Trump on quest for foreign wins and drama in election year
The year was full of tosses and turns for the tycoon turned president, with facing landmark accords such as his impeachment, and dealing with the hornet’s nest of Afghanistan, North Korea and Mexico.Updated: Dec 26, 2019, 13:00 IST
President Donald Trump has shattered norms and niceties on the world stage in his nearly three years in office. Entering an election year, Trump is unlikely to slow down as he seeks what has largely eluded him -- a headline-grabbing victory.
Trump closes 2019 with a stain as the third president in US history to be impeached yet also with perhaps his two biggest achievements on the international stage -- the US commando raid that killed the leader of the Islamic State group, Abu Bakr al-Baghdadi, and a new trade pact with Canada and Mexico.
But the year was also full of tosses and turns for the tycoon turned president.
On his ambition to end the war in Afghanistan, he startled Washington by inviting the Taliban to talks, then declaring the talks dead, and finally resuming them.
On North Korea, where Trump has hoped to broker a landmark accord, a highly anticipated summit with leader Kim Jong Un ended in stalemate.
Trump later jump-started talks with a hastily arranged new meeting, but he ends the year with North Korea firing rockets and threatening a “Christmas gift” unless the United States offers concessions.
His efforts on Venezuela have had less whiplash but also little to show, with the United States leading Western and Latin American powers in January in declaring the illegitimacy of leftist leader Nicolas Maduro -- who remains in power despite concerted US support for the opposition and sanctions.
On one especially tumultuous issue, the trade war with China, tensions eased at year’s end with a “phase one” mini-deal in which Trump backed off on some tariffs and Beijing pledged to buy more US goods.
But the underlying feud remains unsolved between the world’s two largest economies, with the United States expected to press hard in 2020 on key concerns such as China’s state subsidies.
In a rare issue that has drawn criticism from his Republican allies, Trump also sent mixed messages on Turkey, ordering a US troop withdrawal from Syria that paved the way for Ankara to attack US-allied Kurdish fighters before Trump pressured the NATO ally with sanctions.
Beyond the hotspots, Trump may have broken the most ground with his style, hobnobbing with some of the world’s most autocratic leaders even as he clashes with many close allies, as seen in his testy exchanges at the December NATO summit.
He has torn through the international consensus by withdrawing from the Paris climate accord and a European-backed denuclearization pact with Iran, and by unabashedly seeking to boost Israel’s right-wing leader, Benjamin Netanyahu.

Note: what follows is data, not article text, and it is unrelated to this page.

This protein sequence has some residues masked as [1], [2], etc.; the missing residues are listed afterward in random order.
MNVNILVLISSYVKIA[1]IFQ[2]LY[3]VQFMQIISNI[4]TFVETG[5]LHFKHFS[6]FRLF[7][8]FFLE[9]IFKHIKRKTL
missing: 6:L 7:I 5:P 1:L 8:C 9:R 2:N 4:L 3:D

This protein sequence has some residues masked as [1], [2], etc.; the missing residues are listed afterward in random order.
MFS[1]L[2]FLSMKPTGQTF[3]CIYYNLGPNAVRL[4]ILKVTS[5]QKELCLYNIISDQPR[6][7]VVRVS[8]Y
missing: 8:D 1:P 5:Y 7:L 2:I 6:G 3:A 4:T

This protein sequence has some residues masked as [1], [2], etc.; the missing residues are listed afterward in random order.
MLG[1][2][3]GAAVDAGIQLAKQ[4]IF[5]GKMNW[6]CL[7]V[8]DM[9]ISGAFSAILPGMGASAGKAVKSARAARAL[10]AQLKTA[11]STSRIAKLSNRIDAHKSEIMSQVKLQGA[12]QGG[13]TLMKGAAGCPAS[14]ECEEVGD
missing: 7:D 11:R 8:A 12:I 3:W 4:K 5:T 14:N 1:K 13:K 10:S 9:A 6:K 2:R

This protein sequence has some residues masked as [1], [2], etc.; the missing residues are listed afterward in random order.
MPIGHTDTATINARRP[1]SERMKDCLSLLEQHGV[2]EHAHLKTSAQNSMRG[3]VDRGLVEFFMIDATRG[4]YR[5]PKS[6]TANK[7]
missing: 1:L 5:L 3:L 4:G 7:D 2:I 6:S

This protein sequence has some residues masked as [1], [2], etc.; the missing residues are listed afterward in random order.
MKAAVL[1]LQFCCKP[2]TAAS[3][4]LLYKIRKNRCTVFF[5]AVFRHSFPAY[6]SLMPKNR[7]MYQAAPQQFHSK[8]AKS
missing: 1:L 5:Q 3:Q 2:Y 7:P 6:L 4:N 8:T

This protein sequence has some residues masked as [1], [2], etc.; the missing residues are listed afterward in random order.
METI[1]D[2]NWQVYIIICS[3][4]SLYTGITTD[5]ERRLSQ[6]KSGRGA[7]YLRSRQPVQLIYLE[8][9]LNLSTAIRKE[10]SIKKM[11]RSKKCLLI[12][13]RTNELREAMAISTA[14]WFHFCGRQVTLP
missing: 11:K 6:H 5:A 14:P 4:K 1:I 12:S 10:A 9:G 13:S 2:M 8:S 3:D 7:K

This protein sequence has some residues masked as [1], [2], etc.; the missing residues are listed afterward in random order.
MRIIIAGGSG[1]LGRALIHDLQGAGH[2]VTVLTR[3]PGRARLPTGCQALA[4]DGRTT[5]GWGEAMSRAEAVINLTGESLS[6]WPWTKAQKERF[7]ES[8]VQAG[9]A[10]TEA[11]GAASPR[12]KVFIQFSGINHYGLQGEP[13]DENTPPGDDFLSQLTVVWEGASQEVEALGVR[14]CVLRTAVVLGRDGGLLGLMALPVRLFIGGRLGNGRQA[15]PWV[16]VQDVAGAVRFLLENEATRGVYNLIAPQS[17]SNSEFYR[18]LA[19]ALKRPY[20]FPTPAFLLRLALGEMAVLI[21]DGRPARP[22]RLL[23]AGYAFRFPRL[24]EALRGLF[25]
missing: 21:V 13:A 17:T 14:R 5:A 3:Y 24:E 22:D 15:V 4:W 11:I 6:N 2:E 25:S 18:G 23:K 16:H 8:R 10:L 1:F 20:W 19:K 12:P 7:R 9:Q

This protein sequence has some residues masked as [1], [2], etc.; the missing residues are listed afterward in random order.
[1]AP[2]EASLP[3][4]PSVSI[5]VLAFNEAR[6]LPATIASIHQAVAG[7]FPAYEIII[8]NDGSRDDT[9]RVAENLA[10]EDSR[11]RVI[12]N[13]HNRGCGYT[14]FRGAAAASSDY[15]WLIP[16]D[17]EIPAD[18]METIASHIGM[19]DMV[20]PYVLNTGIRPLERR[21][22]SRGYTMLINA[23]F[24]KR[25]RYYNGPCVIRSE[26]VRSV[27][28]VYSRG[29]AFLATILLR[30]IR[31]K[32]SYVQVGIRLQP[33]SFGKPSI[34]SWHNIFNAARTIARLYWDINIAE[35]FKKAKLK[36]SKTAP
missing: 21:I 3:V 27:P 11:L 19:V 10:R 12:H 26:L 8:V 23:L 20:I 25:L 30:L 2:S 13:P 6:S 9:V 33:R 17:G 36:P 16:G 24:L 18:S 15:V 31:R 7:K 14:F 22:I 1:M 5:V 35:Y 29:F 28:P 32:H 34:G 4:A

In a mirror of his domestic agenda in which slashing immigration is a top priority, Trump has cast himself as the unique leader who stands up to the long-accepted status quo.
Heading on his NATO trip, Trump’s first words were not on the security challenges of Russia, Syria or Afghanistan but of allies he says contribute less than their fair share.
The 2020 White House campaign opens under the shadow of Trump’s impeachment on December 18, when House Democrats voted overwhelmingly that Trump abused his power by pressuring Ukraine to dig up dirt on domestic rival Joe Biden.
Democratic presidential candidates have meanwhile focused on health care and other domestic issues.
But Brian Katulis, a senior fellow at the left-leaning Center for American Progress, called foreign policy the “sleeper issue” of the election with the theatrical Trump likely to find a way to put it at the forefront.
“This is a reality TV presidency. Even if he doesn’t achieve major successes, he will claim that he has,” he said.
“He will use other countries and their leaders as props in his re-election campaign.” Nile Gardiner, a former aide to British prime minister Margaret Thatcher who is now at Heritage Foundation, a conservative Washington think-tank, argued that Trump had achieved “significant successes.” “We have seen 99 percent of ISIS territory taken away in Iraq and Syria. There’s still a job to be done but this is a very, very big-scale achievement,” he said.
“Trump’s foreign policy is forward-looking and not isolationist,” Gardiner said, adding that European leaders “are preparing for the very strong possibility of Trump’s re-election.” Gardiner argued that Trump had also “significantly weakened” Iran, where anti-government protests erupted in November in the wake of sweeping US sanctions.
Critics say the hard line has been counterproductive by reducing Iran’s compliance with the 2015 nuclear accord and encouraging the clerical regime to hit back in the region.
Just as he was being impeached, Trump achieved a major legislative victory when the Democratic-led House overwhelmingly backed his successor to the North American Free Trade Agreement.
The new United States-Mexico-Canada Agreement found rare common points between Trump and liberal Democrats generally opposed to free trade deals through measures such as strengthening labour standards in Mexico.
In hotspots such as Iran and North Korea, Trump will at least make the case that he has taken a different approach than his predecessors, Katulis said.
“It’s hard to point to the actual successes of Trump foreign policy. It is really a world in disarray,” Katulis said.
“But facts be damned -- he will make a case that America’s burden is less in the world, others have been doing more.” Trump’s core narrative is that “foreigners have been taking advantage of America” -- and he will be eager to make national security a wedge issue in domestic politics, Katulis said.
“With Trump, you can expect the unexpected.”